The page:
If you’re worried about normalising drug use, please know it is normalised – just more stigmatised and dangerous than it needs to be. We need to help people, not punish them. Whether alcohol or MDMA, cocaine or pharmaceuticals, we need compassion and evidence, not puritanism or politicking. Drug harms here are increasing, while international examples of decriminalisation already demonstrate successes and key lessons. Pill testing is no doubt a step towards decriminalisation. But this is the solution, not the concern.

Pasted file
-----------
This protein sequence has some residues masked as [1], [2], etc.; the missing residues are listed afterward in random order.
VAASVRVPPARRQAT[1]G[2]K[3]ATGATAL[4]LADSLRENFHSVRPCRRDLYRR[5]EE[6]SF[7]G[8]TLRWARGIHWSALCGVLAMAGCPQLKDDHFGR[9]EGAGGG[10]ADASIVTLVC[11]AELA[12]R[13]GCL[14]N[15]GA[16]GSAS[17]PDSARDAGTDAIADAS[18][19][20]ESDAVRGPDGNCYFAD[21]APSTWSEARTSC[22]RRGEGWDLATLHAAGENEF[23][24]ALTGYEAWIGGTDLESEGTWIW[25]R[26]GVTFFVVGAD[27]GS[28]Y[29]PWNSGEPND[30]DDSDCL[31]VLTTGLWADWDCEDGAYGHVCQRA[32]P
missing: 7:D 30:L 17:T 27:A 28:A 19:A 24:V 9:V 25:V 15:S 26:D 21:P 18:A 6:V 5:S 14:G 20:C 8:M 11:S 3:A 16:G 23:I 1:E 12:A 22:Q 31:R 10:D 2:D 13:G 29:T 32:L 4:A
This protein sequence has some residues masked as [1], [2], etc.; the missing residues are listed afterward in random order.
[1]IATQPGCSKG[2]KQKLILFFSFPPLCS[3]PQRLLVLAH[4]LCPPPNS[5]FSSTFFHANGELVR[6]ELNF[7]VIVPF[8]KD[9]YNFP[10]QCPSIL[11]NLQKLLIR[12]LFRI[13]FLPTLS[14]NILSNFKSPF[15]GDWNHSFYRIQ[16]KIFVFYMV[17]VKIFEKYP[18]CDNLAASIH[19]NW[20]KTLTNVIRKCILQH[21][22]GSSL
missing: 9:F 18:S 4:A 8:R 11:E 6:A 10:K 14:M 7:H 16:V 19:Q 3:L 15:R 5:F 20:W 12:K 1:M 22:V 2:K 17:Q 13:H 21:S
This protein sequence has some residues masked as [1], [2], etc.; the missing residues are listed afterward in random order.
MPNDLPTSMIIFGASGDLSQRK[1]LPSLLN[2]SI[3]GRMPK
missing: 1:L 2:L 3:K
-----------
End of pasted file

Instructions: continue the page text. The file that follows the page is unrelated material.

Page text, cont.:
You’re more than welcome to provide your feedback on this submission. In line with your question, I didn’t touch on police strip search operations against teenagers and young adults, though it is closely related. Always happy to discuss further. Finally, thank you for inviting responses on such an important, emotional and controversial topic.
“If it saves one life, one family from such tragedy, then it’s worth it.”